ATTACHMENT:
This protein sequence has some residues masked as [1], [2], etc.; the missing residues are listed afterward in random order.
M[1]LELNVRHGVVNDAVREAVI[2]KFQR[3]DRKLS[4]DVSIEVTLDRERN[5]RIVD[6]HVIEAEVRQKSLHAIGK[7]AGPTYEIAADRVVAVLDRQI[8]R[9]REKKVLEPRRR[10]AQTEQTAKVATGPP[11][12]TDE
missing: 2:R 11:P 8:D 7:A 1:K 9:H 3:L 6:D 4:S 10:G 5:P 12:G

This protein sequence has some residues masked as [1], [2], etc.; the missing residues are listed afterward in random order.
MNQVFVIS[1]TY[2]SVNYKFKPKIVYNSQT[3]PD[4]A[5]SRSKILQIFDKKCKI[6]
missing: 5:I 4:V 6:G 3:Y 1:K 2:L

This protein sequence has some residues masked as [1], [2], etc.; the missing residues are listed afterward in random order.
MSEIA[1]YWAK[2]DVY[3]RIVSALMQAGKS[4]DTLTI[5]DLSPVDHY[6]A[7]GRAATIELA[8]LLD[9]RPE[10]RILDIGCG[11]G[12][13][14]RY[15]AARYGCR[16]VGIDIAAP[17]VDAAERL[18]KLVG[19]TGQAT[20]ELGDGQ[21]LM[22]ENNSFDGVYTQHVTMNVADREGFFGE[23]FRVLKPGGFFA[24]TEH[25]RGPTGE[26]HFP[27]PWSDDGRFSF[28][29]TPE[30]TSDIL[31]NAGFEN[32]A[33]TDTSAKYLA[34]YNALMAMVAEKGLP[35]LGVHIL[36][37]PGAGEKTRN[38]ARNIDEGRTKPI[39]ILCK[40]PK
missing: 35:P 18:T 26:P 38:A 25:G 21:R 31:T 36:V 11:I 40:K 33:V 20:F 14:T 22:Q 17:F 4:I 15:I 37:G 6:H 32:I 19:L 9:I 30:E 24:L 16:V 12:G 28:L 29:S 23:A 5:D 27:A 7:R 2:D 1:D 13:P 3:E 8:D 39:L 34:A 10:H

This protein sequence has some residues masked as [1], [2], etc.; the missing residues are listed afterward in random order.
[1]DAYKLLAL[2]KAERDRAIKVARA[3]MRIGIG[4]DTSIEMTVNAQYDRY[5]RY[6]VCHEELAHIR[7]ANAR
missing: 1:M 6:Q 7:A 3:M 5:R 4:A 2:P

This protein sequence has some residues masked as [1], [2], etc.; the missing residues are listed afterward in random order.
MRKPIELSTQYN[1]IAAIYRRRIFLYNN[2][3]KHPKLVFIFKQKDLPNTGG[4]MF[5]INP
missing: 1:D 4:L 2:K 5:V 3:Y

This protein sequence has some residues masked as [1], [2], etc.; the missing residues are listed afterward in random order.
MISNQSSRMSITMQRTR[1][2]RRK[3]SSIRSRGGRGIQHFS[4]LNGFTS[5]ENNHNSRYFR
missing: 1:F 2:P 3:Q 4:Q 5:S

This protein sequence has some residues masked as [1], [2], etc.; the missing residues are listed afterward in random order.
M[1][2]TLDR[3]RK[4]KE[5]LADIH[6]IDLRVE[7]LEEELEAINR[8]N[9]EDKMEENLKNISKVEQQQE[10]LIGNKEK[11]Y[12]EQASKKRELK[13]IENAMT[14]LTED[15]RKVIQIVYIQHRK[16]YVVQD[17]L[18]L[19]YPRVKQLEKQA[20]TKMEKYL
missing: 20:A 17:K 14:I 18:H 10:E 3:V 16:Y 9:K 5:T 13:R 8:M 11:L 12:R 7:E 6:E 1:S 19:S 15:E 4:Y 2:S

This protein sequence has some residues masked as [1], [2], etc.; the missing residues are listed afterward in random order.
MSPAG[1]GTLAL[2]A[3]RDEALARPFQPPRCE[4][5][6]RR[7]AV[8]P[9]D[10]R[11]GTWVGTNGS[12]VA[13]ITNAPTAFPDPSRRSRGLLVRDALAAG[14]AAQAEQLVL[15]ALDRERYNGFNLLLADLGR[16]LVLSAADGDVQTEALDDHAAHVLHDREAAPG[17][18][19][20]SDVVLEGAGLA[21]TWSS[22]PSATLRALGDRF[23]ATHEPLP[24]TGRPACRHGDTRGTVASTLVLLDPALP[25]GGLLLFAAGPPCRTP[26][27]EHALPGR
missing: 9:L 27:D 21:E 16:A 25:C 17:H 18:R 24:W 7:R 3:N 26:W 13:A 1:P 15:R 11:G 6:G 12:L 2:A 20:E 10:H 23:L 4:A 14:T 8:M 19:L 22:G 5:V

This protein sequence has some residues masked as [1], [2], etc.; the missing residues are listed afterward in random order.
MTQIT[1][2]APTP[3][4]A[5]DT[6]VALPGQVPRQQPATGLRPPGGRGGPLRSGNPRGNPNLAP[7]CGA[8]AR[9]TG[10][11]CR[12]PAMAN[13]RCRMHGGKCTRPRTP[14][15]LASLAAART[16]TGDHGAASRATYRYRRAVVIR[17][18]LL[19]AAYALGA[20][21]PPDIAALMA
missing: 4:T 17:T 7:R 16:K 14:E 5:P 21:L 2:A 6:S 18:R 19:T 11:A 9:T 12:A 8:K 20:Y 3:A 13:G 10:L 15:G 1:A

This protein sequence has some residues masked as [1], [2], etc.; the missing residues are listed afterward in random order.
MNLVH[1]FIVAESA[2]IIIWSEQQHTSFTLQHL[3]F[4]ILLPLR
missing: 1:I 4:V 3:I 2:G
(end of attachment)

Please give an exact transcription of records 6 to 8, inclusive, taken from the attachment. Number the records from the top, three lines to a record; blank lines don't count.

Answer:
This protein sequence has some residues masked as [1], [2], etc.; the missing residues are listed afterward in random order.
MISNQSSRMSITMQRTR[1][2]RRK[3]SSIRSRGGRGIQHFS[4]LNGFTS[5]ENNHNSRYFR
missing: 1:F 2:P 3:Q 4:Q 5:S

This protein sequence has some residues masked as [1], [2], etc.; the missing residues are listed afterward in random order.
M[1][2]TLDR[3]RK[4]KE[5]LADIH[6]IDLRVE[7]LEEELEAINR[8]N[9]EDKMEENLKNISKVEQQQE[10]LIGNKEK[11]Y[12]EQASKKRELK[13]IENAMT[14]LTED[15]RKVIQIVYIQHRK[16]YVVQD[17]L[18]L[19]YPRVKQLEKQA[20]TKMEKYL
missing: 20:A 17:K 14:I 18:H 10:E 3:V 16:Y 9:K 5:T 13:R 8:M 11:L 12:R 7:E 6:E 1:S 19:S 15:E 4:Y 2:S

This protein sequence has some residues masked as [1], [2], etc.; the missing residues are listed afterward in random order.
MSPAG[1]GTLAL[2]A[3]RDEALARPFQPPRCE[4][5][6]RR[7]AV[8]P[9]D[10]R[11]GTWVGTNGS[12]VA[13]ITNAPTAFPDPSRRSRGLLVRDALAAG[14]AAQAEQLVL[15]ALDRERYNGFNLLLADLGR[16]LVLSAADGDVQTEALDDHAAHVLHDREAAPG[17][18][19][20]SDVVLEGAGLA[21]TWSS[22]PSATLRALGDRF[23]ATHEPLP[24]TGRPACRHGDTRGTVASTLVLLDPALP[25]GGLLLFAAGPPCRTP[26][27]EHALPGR
missing: 9:L 27:D 21:E 16:A 25:C 17:H 18:R 24:W 7:R 3:N 26:W 13:A 1:P 15:R 11:G 6:G 12:L 2:A 20:E 10:H 23:L 4:A 14:T 8:M 19:L 22:G 5:V